Sunday, August 7, 2011

Last(ing) Impressions

On my last full day in the Netherlands, I struck out on my own in Zaandam, without a relative to guide or interpret for me. I wanted to set myself the challenge of shopping, visiting a monument, and ordering a meal in Dutch with no assistance. (My level of proficiency in the language is probably akin to that of a four-year-old.) Would I stick out as a foreigner, or be able to blend in unobtrusively?

Canal in Zaandam
Not ten minutes out of the house where we were staying (at cousin Sonja's house in a labyrinth of lanes and canals), I was accosted by a young woman on a bicycle asking me for directions  --  in Dutch, of course! Well, as least I didn't look like a foreigner, I thought. But taken by surprise at being taken for a native Netherlander, I could only stammer a reply in English, which startled my inquirer to no end.

I did better ordering a snack of appelgebak met slagroom (apple cake with whipped cream) in a cafe near the train station, where I actually understood when the waiter asked me if it was tasty. I went on to a card store, where I bought a birthday card for my sister. Hearing my accent, the cashier asked if I was German. "Neen, ik ben Amerikanse," I replied, remembering the phrase I had repeated over and over from the language CD I had borrowed from the library the previous month. So far, so good, I thought. At least I'm making myself understood.

I continued on to the pedestrian shopping mall behind the train station, where I purchased a bestseller I saw advertised in a shop window: "In Mijn Dromen," (In My Dreams), by Simone van der Vlugt. It's described as a literary thriller. Okay, I thought, I'll have to work my way up to that one. My reading level in Dutch is closer to "Nijntje," ("Miffy"), a picture book series for pre-schoolers.

Next I ventured into a clothing shop, where a couple of brightly colored t-shirts caught my eye. Luckily, I had also studied the section on shopping in my phrasebook, so choosing a couple of shirts, I asked an employee, "Mag ik dit proberen?" and she directed me to the trying-on booths in the rear of the store. I may not have used the correct word, but she understood me after all.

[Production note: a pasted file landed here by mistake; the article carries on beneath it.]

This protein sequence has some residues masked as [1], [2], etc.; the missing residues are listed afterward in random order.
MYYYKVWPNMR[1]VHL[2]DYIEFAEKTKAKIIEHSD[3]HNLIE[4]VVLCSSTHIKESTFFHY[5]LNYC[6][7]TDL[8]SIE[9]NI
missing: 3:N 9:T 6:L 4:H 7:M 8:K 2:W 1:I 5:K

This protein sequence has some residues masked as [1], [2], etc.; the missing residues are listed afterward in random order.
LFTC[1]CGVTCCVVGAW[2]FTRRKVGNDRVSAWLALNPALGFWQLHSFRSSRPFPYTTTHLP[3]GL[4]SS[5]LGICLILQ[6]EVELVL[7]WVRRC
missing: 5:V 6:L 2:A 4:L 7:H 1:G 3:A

To the right of the shopping mall was a narrow street that led to the monument I wanted to visit: a wooden house dating from the early 17th century, where Czar Peter the Great of Russia had stayed for a short time in 1697. To protect the old wooden house, it is now enclosed in a brick outer structure built many years later, making the structure "a monument within a monument."

Czar Peter House, Zaandam

Peter the Great had come to Zaandam to study Western methods of shipbuilding, when the Zaanstreek was an important shipbuilding area. Inside the house you can see the tiny wooden cupboard bed into which the 6 ft. 8 inch (2 meter) tall emperor supposedly folded his lanky frame:

Cupboard bed
This historical site has been visited by a number of dignitaries over the centuries, not the least of whom was Napoleon Buonaparte, who reportedly said upon viewing the cramped sleeping quarters, "Nothing is too small for great men." I was able to decipher much of the historical information in Dutch around the walls of the enclosing structure, but there was also a multilingual brochure available for those who don't read Dutch.

Wandering around after leaving the Czar Peter House, I came upon a small square named after the Czar, where a half-dozen or so cafes and restaurants catered to the weekend shoppers. I sat down at a table with a good view of the square so that I could indulge my hobby of people-watching, and ordered a typical Dutch lunch  -- an uitsmijter, a sort of open-faced fried egg sandwich with cheese. Mine also had bacon and tomato, and it was lekker (delicious)!

As I enjoyed my lunch, I gazed out at the monument in the middle of the square. It was impossible to tell from the rear what the figure represented was supposed to be doing:

Statue in Zaandam
After I finished eating, I went around to the other side of the statue to get a better look.

Czar Peter Monument
Of course  -- it was a statue of the Czar himself, intent upon plying the tools of the shipbuilding trade the Zaandamer scheepstimmerman had taught him.

I peered at the inscription on the pedestal, which indicated that the statue had been presented to the city of Zaandam by Czar Nicholas II, the last of the Russian czars, in 1911.

Inscription


1911  --  the same year my grandparents had left the Netherlands to emigrate to the United States. And so on my last day in the country, I was led back full circle to the reason I had come to the Netherlands   --  to reconnect with the country my forebears had left behind a century ago.

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I've been back home now for two weeks. And so now I awake to the chirp of a chickadee instead of the warble of a European blackbird; at lunchtime I have a peanut butter and jelly sandwich instead of an uitsmijter; I walk down to the Hudson River after lunch instead of to the nearest canal; and I take the bus to work instead of riding a bicycle. If I take my bike out on the weekend, I am usually the sole cyclist on my neighborhood street instead of peddling along among a swarm of bike riders.

But I can still have appelgebak for dessert. The only catch is that I have to make it myself.

Homemade apple cake

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